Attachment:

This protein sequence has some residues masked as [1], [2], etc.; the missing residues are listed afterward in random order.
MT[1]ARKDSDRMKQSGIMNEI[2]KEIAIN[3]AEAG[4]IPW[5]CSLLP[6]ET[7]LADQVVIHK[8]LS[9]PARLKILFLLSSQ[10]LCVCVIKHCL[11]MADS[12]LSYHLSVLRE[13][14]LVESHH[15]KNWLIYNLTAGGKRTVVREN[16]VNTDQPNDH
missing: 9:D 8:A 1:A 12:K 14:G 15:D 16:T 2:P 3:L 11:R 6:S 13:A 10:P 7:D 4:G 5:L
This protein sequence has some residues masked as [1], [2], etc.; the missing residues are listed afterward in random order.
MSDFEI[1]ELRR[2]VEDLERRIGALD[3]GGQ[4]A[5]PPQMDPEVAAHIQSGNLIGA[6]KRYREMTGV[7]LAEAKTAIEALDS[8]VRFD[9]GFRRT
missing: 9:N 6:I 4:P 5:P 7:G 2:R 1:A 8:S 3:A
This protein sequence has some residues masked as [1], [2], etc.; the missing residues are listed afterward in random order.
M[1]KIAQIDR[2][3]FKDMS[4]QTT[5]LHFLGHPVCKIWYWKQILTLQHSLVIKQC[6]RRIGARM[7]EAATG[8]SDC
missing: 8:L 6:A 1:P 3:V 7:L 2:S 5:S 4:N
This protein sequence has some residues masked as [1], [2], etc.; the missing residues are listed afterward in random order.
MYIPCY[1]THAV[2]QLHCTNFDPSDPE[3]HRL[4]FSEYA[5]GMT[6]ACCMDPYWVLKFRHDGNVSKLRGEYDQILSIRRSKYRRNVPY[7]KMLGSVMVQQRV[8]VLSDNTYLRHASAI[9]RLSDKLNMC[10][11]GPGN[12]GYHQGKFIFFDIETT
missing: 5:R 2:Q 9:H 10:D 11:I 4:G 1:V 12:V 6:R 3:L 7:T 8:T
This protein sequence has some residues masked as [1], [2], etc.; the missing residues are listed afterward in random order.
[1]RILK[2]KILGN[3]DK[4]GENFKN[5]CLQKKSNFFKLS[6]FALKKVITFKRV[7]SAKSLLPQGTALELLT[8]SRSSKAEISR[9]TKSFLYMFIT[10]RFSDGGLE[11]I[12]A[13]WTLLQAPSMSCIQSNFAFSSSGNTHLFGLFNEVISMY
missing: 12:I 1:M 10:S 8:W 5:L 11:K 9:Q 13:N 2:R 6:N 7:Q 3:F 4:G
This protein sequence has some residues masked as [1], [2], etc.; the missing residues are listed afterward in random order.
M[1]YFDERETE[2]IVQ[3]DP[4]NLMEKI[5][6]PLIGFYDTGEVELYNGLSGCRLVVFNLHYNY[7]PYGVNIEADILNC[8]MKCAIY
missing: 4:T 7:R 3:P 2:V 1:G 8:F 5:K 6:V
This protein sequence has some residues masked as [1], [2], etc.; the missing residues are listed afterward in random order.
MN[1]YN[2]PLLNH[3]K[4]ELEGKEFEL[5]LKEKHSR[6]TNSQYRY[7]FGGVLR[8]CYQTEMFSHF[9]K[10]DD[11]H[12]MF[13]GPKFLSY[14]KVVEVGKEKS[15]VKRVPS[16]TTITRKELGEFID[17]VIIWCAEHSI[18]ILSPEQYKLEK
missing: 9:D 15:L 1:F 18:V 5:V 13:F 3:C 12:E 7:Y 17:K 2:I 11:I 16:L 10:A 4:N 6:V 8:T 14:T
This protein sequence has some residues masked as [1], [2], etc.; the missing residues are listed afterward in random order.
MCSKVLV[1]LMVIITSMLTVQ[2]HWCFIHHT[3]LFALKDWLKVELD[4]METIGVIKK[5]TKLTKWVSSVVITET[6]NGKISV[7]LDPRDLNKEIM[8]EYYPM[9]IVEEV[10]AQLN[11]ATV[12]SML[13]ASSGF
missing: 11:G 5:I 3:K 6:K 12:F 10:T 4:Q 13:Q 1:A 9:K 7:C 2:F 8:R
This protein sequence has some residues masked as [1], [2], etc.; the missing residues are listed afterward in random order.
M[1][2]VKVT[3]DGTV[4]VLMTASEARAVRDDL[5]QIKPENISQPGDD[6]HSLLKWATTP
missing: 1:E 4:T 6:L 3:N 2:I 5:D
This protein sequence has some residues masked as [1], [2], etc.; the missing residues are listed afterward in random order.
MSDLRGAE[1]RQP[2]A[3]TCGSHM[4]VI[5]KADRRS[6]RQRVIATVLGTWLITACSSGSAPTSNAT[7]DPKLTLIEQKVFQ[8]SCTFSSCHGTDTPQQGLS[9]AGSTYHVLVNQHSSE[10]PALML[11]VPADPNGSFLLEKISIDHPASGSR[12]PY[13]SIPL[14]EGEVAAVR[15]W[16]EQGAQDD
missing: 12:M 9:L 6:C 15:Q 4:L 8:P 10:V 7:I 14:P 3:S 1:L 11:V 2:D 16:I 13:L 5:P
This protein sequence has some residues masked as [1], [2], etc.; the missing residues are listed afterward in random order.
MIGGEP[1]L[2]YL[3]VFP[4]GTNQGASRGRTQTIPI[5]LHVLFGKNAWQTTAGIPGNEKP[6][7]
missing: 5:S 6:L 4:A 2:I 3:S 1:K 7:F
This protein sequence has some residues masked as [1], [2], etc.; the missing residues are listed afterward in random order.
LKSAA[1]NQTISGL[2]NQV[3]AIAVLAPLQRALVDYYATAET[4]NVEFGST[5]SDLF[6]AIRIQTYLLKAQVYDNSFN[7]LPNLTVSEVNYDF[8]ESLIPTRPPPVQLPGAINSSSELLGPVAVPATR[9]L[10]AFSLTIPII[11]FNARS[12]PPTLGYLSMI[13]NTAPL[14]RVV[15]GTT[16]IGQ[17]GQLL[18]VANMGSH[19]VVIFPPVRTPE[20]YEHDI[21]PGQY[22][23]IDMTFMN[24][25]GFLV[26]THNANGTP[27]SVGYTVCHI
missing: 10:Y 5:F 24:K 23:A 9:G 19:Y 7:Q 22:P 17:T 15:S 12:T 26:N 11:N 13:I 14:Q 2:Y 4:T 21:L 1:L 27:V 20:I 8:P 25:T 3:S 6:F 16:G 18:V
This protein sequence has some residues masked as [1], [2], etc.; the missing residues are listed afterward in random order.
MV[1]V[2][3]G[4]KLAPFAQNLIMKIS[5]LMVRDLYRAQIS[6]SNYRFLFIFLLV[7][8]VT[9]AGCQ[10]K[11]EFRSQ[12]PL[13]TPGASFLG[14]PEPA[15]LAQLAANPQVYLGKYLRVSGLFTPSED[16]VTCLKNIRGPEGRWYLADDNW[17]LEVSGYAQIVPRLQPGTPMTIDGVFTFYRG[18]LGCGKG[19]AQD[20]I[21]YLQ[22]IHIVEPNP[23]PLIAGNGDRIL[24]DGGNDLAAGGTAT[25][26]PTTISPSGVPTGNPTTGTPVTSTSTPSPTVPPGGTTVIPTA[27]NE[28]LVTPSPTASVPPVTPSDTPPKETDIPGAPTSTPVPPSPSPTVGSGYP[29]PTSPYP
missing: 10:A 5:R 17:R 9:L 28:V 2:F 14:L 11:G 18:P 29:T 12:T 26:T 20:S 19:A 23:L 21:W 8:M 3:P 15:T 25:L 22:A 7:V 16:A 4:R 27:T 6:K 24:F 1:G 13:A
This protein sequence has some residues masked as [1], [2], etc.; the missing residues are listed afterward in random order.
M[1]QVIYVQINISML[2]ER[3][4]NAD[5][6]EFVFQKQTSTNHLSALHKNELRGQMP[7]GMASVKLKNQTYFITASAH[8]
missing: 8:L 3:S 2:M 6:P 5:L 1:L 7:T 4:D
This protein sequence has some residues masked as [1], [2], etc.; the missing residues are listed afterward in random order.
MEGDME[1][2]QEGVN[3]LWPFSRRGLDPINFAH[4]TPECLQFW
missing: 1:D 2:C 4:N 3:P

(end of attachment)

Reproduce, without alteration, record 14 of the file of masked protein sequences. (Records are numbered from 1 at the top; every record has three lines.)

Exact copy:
This protein sequence has some residues masked as [1], [2], etc.; the missing residues are listed afterward in random order.
M[1]QVIYVQINISML[2]ER[3][4]NAD[5][6]EFVFQKQTSTNHLSALHKNELRGQMP[7]GMASVKLKNQTYFITASAH[8]
missing: 8:L 3:S 2:M 6:P 5:L 1:L 7:T 4:D